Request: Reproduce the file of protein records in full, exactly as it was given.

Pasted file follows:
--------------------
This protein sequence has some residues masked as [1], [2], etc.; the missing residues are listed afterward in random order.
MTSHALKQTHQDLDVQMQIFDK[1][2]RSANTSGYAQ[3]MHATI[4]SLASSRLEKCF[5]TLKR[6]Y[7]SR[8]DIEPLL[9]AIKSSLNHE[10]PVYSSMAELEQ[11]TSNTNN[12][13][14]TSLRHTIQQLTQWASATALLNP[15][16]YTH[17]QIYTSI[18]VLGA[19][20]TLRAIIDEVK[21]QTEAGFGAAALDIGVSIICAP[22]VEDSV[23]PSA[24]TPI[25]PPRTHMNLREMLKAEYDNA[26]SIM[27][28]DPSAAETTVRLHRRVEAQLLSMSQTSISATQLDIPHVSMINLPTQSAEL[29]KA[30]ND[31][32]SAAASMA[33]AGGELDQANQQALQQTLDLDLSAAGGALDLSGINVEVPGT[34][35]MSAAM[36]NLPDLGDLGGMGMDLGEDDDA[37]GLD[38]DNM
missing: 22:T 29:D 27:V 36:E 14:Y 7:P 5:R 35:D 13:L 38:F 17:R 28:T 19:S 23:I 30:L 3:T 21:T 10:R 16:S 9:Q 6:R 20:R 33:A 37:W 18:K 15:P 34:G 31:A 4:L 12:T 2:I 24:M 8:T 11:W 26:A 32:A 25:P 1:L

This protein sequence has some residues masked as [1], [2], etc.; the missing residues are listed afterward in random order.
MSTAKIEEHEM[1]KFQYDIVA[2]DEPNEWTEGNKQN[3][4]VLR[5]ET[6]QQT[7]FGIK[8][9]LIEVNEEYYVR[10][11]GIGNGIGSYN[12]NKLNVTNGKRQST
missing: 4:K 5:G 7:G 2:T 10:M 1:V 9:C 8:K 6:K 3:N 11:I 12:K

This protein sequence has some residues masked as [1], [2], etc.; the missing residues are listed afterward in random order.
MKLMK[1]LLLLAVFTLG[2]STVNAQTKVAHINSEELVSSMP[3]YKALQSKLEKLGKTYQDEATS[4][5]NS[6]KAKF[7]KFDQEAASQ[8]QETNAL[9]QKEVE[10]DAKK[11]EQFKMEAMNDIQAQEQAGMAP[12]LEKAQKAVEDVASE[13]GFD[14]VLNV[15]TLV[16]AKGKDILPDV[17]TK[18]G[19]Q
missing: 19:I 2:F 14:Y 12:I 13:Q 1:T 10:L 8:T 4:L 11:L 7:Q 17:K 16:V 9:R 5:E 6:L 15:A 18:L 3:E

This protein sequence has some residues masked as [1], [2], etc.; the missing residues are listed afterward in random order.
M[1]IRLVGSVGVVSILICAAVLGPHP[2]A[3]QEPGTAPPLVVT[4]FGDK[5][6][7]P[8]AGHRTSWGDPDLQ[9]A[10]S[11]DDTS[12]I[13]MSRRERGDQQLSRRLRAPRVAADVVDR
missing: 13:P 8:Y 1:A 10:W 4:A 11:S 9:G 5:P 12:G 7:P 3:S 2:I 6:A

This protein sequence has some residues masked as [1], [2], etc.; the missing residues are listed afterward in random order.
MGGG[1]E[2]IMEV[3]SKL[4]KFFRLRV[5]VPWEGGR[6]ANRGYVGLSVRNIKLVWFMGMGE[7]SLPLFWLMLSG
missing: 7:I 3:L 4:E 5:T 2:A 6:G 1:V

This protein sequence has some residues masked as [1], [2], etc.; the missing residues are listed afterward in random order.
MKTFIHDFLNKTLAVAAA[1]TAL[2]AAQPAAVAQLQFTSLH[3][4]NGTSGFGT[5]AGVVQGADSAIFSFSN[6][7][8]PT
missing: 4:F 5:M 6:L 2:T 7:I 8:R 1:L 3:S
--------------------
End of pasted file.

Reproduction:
This protein sequence has some residues masked as [1], [2], etc.; the missing residues are listed afterward in random order.
MTSHALKQTHQDLDVQMQIFDK[1][2]RSANTSGYAQ[3]MHATI[4]SLASSRLEKCF[5]TLKR[6]Y[7]SR[8]DIEPLL[9]AIKSSLNHE[10]PVYSSMAELEQ[11]TSNTNN[12][13][14]TSLRHTIQQLTQWASATALLNP[15][16]YTH[17]QIYTSI[18]VLGA[19][20]TLRAIIDEVK[21]QTEAGFGAAALDIGVSIICAP[22]VEDSV[23]PSA[24]TPI[25]PPRTHMNLREMLKAEYDNA[26]SIM[27][28]DPSAAETTVRLHRRVEAQLLSMSQTSISATQLDIPHVSMINLPTQSAEL[29]KA[30]ND[31][32]SAAASMA[33]AGGELDQANQQALQQTLDLDLSAAGGALDLSGINVEVPGT[34][35]MSAAM[36]NLPDLGDLGGMGMDLGEDDDA[37]GLD[38]DNM
missing: 22:T 29:D 27:V 36:E 14:Y 7:P 5:R 35:D 13:L 38:F 17:R 28:T 19:S 23:I 30:L 3:T 21:T 10:R 16:S 9:Q 6:R 20:R 33:A 37:W 18:K 15:P 34:G 31:A 4:L 12:T 2:I 24:M 8:T 11:W 26:A 32:A 25:P 1:L

This protein sequence has some residues masked as [1], [2], etc.; the missing residues are listed afterward in random order.
MSTAKIEEHEM[1]KFQYDIVA[2]DEPNEWTEGNKQN[3][4]VLR[5]ET[6]QQT[7]FGIK[8][9]LIEVNEEYYVR[10][11]GIGNGIGSYN[12]NKLNVTNGKRQST
missing: 4:K 5:G 7:G 2:T 10:M 1:V 9:C 8:K 6:K 3:N 11:I 12:K

This protein sequence has some residues masked as [1], [2], etc.; the missing residues are listed afterward in random order.
MKLMK[1]LLLLAVFTLG[2]STVNAQTKVAHINSEELVSSMP[3]YKALQSKLEKLGKTYQDEATS[4][5]NS[6]KAKF[7]KFDQEAASQ[8]QETNAL[9]QKEVE[10]DAKK[11]EQFKMEAMNDIQAQEQAGMAP[12]LEKAQKAVEDVASE[13]GFD[14]VLNV[15]TLV[16]AKGKDILPDV[17]TK[18]G[19]Q
missing: 19:I 2:F 14:Y 12:I 13:Q 1:T 10:L 8:T 4:L 11:L 7:Q 17:K 16:V 9:R 5:E 6:L 15:A 18:L 3:E

This protein sequence has some residues masked as [1], [2], etc.; the missing residues are listed afterward in random order.
M[1]IRLVGSVGVVSILICAAVLGPHP[2]A[3]QEPGTAPPLVVT[4]FGDK[5][6][7]P[8]AGHRTSWGDPDLQ[9]A[10]S[11]DDTS[12]I[13]MSRRERGDQQLSRRLRAPRVAADVVDR
missing: 13:P 8:Y 1:A 10:W 4:A 11:S 9:G 5:P 12:G 7:P 3:S 2:I 6:A

This protein sequence has some residues masked as [1], [2], etc.; the missing residues are listed afterward in random order.
MGGG[1]E[2]IMEV[3]SKL[4]KFFRLRV[5]VPWEGGR[6]ANRGYVGLSVRNIKLVWFMGMGE[7]SLPLFWLMLSG
missing: 7:I 3:L 4:E 5:T 2:A 6:G 1:V

This protein sequence has some residues masked as [1], [2], etc.; the missing residues are listed afterward in random order.
MKTFIHDFLNKTLAVAAA[1]TAL[2]AAQPAAVAQLQFTSLH[3][4]NGTSGFGT[5]AGVVQGADSAIFSFSN[6][7][8]PT
missing: 4:F 5:M 6:L 2:T 7:I 8:R 1:L 3:S